HORN LAKE, Miss.--(BUSINESS WIRE)--The American Contract Bridge League is once again teaming with the Alzheimer’s Association nationally to raise money in one of the group’s signature fundraising events – The Longest Day. The event takes place on June 21, the longest day of the year.
In 2013, nearly 200 ACBL-affiliated clubs raised more than $500,000 for the charity, and they hope to exceed $750,000 in 2014 by enlisting more clubs and individual participants. ACBL is encouraging local clubs to register teams at alz.org/acbl.
With an average age of 69, ACBL’s members – most of whom play regularly at local bridge clubs – are significantly affected by Alzheimer’s disease. By raising funds as part of The Longest Day program, bridge players are able to honor friends and loved ones who have been stricken with the disease while also keeping their own mental skills sharp, according to the ACBL and the Alzheimer’s Association.
“Studies have shown strong links between games, such as bridge, and successful aging,” said Robert Hartman, CEO of the ACBL. “The game alone challenges and stimulates mental acuity, but there’s also a strong social aspect that can aid with successful aging.”
According to current research, Alzheimer’s disease is the sixth leading cause of death and the only cause of death in the top 10 that there is no way to stop, slow or prevent. The Alzheimer’s Association continues to fund studies exploring the influence of mental fitness, physical fitness, diet and environment. As the number of people affected by Alzheimer’s rises, the effort to find prevention strategies continues to gain momentum.
Mental decline as one ages appears to be due largely to altered connections among and between brain cells. But research has found that keeping the brain active – by engaging in activities like playing bridge – may have some benefit and may lower the risk of cognitive decline and Alzheimer’s.
“The Alzheimer’s Association would not be able to operate successfully without the efforts of groups such as ACBL,” said Donna McCullough, vice president of mass market development for the Alzheimer’s Association. “The ACBL and bridge players in general are especially important to our association because of the game’s potential benefits for preserving mental sharpness, and we’re happy to partner with them again this year.”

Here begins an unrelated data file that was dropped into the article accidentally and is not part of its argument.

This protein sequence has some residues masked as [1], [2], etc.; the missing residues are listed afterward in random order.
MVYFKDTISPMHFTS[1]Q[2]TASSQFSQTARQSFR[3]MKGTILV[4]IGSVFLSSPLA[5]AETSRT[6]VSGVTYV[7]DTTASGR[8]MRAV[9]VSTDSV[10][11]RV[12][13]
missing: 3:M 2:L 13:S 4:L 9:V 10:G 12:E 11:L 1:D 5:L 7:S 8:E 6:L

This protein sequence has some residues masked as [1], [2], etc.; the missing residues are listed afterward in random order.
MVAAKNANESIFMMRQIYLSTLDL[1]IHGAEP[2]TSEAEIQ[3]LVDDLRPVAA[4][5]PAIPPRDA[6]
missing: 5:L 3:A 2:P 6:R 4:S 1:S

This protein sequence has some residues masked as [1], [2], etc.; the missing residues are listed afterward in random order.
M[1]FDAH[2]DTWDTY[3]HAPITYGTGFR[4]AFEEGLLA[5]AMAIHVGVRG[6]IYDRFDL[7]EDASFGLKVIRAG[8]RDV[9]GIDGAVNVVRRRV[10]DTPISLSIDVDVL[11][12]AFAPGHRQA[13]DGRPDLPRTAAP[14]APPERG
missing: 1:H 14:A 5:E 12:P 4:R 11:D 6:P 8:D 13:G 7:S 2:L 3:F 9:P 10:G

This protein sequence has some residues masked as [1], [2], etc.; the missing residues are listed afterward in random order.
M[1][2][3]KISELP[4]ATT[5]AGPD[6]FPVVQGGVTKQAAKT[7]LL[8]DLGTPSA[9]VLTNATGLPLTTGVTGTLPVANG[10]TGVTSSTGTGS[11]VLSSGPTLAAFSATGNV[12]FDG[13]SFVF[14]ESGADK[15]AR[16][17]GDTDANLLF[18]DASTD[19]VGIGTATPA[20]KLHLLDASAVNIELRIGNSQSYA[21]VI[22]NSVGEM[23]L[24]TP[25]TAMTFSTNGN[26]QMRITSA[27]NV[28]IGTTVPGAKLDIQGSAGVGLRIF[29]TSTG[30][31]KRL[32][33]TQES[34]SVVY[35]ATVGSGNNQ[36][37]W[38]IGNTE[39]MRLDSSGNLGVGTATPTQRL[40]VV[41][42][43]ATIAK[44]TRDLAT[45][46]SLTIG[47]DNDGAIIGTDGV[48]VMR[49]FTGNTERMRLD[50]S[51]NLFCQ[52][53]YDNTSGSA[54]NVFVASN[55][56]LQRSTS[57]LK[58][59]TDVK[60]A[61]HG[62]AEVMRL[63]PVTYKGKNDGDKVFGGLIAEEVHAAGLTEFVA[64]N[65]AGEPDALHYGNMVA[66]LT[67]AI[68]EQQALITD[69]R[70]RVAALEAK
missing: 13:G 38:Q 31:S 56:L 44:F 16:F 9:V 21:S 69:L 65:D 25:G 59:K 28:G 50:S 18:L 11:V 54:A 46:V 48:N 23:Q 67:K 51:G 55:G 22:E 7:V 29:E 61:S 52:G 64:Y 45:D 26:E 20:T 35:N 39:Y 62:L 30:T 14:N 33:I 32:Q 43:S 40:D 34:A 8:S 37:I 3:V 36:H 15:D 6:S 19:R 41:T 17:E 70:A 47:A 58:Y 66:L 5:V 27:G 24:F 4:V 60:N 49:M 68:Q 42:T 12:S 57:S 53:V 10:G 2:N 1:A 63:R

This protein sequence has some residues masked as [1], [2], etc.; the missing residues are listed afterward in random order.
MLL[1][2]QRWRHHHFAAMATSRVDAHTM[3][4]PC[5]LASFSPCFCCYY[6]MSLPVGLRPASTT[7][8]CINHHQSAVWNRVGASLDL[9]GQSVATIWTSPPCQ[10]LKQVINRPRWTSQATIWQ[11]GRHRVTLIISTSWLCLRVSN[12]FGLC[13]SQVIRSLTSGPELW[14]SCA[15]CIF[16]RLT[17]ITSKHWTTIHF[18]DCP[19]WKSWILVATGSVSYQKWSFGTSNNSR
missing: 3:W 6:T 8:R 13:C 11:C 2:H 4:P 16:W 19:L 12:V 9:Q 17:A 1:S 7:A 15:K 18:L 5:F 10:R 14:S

This is the second consecutive year that ACBL has coordinated with bridge clubs across the United States and Canada to raise funds for The Longest Day. The sunrise-to-sunset event, which is held on the summer solstice, supports the Alzheimer’s Association by providing much-needed resources for the care, support and research efforts it leads.
To raise money, the ACBL is encouraging its members to compete in bridge games from sunrise to sunset, which is approximately 16 hours on the summer solstice – the longest day of the year. The format of the event is determined by local club managers.
“We’ve encouraged our members to be creative and get out in their communities to raise money from bridge players and anyone else interested in joining the fight to end Alzheimer’s,” said Robert Hartman, CEO of the ACBL. “Many clubs are offering beginner bridge lessons, a great way to involve the community while teaching a fun game that could impact the learner’s quality of life in the future.”
One club manager, Silvana Zangri of the Sagamore Bridge Club in Syosset, N.Y., raised $80,000 in 2013 by encouraging fellow bridge players and local businesses to get involved in the fundraising efforts.
“I thought the concept of The Longest Day would bring bridge players together and help us build a family,” Zangri said, “and I was right. Participants developed a camaraderie that I believe is unique in large clubs like mine. We went from being players we see at the bridge table to friends we share our time with away from the club.”
About the ACBL
Founded in 1937, the ACBL is the largest bridge organization in the world, serving 167,000 members and 3,200 bridge clubs, and sanctioning 1,100 sectional and regional tournaments annually. The ACBL’s three North American Bridge Championships each attract up to 5,000 players representing every state in the United States, Canada and about 20 other foreign countries. A challenging and rewarding card game, bridge attracts players of all ages and walks of life – from Bill Gates and Warren Buffett to poker star Phil Gordon. For more information about the ACBL, visit www.acbl.org.
About the Alzheimer’s Association
The Alzheimer’s Association is the world’s leading voluntary health organization in Alzheimer’s care, support and research. Our mission is to eliminate Alzheimer’s disease through the advancement of research, to provide and enhance care and support for all affected, and to reduce the risk of dementia through the promotion of brain health. Our vision is a world without Alzheimer’s. Visit alz.org or call (800) 272-3900.